Sunday Telegraph Cryptic No 2892 (Hints)
Hints and tips by Senf
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Good Sunday morning from Winnipeg. Springtime is getting going (sort of), chilly mornings, but approaching positive double digit high temperatures.
Mr Robert Zimmerman’s alter ego is appearing here in July. The venue is a (ice) hockey arena (that is multi-purposed for extra revenue) but, given that ticket prices range from the Canadian equivalent of £90 (up in the ‘gods’ (a.k.a. the ‘nosebleed’ section)) to £450 (sitting on the (arena) floor), and there is no double billing with Enya, I think I will pass.
Virgilius has provided us with another very typical and very enjoyable Sunday puzzle, although he seems to have followed the recent trend of a ‘clue count’ that is on the low side (28 total today).
My favourite is 27a.
Don’t forget to follow BD’s instructions in red at the bottom of the hints!
As is usual for the weekend prize crosswords, a number of the more difficult clues have been selected and hints provided for them.
Most of the terms used in these hints are explained in the Glossary and examples are available by clicking on the entry under “See also”. Where the hint describes a construct as “usual” this means that more help can be found in The Usual Suspects, which gives a number of the elements commonly used in the wordplay. Another useful page is Wolves in Sheep’s Clothing, which features words with meanings that are not always immediately obvious.
A full review of this puzzle will be published after the closing date for submissions.
Some hints follow:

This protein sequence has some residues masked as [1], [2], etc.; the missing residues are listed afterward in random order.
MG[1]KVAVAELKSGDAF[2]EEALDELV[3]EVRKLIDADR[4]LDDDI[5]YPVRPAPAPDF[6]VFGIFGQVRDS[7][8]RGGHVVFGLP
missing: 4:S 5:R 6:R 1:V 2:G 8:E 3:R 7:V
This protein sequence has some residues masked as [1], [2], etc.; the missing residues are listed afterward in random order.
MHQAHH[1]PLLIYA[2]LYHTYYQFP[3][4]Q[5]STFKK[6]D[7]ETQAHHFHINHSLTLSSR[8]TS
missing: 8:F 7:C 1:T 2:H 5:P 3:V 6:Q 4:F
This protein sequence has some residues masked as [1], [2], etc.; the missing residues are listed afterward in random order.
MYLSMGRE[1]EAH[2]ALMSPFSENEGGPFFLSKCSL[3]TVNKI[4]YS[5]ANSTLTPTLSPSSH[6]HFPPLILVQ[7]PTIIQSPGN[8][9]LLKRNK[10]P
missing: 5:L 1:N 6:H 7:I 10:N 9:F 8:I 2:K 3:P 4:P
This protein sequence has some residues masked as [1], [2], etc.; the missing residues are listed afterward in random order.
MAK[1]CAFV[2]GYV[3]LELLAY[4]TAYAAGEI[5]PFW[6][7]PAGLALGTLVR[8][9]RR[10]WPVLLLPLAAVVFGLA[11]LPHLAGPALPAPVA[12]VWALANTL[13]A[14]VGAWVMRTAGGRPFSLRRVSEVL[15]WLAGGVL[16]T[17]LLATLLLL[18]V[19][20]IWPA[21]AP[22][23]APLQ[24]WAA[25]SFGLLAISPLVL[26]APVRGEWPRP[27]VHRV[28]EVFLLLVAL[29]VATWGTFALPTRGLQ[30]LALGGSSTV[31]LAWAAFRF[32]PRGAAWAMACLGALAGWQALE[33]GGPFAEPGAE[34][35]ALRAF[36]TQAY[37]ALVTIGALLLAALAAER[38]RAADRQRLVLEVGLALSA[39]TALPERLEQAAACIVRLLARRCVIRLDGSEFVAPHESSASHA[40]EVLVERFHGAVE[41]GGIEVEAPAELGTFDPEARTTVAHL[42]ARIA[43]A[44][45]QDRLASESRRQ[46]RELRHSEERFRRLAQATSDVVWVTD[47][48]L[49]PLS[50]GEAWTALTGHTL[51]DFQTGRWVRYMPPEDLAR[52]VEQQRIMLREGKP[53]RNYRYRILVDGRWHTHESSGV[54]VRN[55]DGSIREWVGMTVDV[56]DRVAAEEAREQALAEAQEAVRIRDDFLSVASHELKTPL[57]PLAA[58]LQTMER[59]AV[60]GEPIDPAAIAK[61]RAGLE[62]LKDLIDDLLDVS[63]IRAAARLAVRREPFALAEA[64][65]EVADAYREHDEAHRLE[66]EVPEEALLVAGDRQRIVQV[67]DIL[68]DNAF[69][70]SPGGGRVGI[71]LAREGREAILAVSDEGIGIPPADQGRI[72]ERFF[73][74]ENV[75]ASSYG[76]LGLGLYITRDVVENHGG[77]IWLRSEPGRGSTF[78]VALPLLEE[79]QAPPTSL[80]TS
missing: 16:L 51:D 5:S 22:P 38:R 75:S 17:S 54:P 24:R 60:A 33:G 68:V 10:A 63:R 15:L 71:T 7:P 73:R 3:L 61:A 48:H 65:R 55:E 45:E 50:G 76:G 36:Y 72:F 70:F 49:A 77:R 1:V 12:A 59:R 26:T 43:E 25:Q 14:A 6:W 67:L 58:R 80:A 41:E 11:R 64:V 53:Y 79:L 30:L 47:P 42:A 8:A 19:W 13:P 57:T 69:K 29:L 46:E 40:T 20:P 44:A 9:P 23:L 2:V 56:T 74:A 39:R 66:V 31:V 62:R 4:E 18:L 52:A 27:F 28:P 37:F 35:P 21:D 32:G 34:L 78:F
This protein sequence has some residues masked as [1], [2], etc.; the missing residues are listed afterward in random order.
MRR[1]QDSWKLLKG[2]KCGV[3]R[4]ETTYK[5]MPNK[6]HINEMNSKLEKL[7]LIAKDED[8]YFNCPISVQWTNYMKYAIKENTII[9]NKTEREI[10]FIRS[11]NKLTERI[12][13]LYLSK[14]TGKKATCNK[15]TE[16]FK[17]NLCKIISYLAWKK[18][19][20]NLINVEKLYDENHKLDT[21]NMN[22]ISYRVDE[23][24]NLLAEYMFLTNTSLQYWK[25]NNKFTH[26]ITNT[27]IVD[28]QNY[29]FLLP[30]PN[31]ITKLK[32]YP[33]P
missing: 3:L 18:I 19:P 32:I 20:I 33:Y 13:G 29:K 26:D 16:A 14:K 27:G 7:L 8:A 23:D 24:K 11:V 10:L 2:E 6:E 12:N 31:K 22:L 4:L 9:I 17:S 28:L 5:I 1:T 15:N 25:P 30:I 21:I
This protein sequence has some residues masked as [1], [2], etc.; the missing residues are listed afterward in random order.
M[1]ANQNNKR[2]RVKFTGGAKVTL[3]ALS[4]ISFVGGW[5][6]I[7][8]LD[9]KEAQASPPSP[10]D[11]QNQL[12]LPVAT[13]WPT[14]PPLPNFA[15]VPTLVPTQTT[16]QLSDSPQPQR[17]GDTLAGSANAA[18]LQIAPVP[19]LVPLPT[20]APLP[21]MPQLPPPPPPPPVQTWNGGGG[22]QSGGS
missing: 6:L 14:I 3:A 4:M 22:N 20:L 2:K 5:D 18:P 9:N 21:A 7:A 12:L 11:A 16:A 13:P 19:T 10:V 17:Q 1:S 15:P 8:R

1a Had a get-together in spacecraft cut short (6)
Double definition, the result of a ‘meet up’ between two spacecraft or the procedure on a dog’s tail.
4a Number of staff available, holding captured enemy in half-hearted way (8)
The three letter abbreviation for captured enemy inside a synonym for way with one of the middle letters removed (half-hearted).
11a In some respect, a clever display (9)
The first of a couple of lurkers inside (in some) the third to fifth words of the clue.
13a Traveller’s guide eventually abridged (5)
The concatenation of a synonymic two word phrase for eventually with the last letter removed (abridged) gives a guide named after a Greek god.
14a Dig up seed scattered around end of plot that’s detached (13)
A synonym for dig up (from a grave), followed by an anagram (scattered) of SEED containing (around) the last letter of ploT.
23a Turn aside, having frantically tried to break up fire (9)
A synonym for fire (from employment) containing (to break up) an anagram (frantically) of TRIED.
25a In East Germany, finally abandoned fairness (6)
The single letter for East and the last letter (finally) of Germany containing (in) a synonym for abandoned.
27a First edition taken to cleaners (6)
A synonym for first and the abbreviation form of edition gives a synonym for well beaten.
1d Money equally divided by six wanting to avoid conflict (6)
A slang word for money containing (divided by) the Roman numeral for 6.
2d Study taken care of and maintained (9)
The favourite three letter synonym for study and a synonym for taken care of give a synonym for maintained (e.g. a position in a debate).
6d Nobility always poetically expressed in part of book (7)
The poetic synonym for always contained in a single element of a book.
8d Perhaps Odysseus conceals this ecstatic expression of feeling (8)
A second lurker (conceals this) in the first two words of the clue.
12d Stupidly put secret agent in most prominent position (6,5)
Anagram (stupidly put) of SECRET AGENT gives a prominent theatrical position.
18d Elizabethan courtier who brought King Edward’s predecessor (7)
The courtier and explorer who brought a new vegetable back from across the pond of which KE is a variety.
19d Opposed to what, for the French, is old-fashioned (7)
A four letter synonym for opposed to and the French for what (remember ignore punctuation in a clue).
22d Flourish as learner in time of prosperity (5)
The single letter for learner inside (in) a synonym for a time of prosperity.
As this is a Prize crossword, please don’t put any ANSWERS, whether WHOLE, PARTIAL or INCORRECT, or any ALTERNATIVE CLUES in your comment.
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A fairly random selection for today’s musical offering, but I recall that Kath listed Billy Joel in her list of favourites (notice, a list not a single favourite) a couple of weeks ago: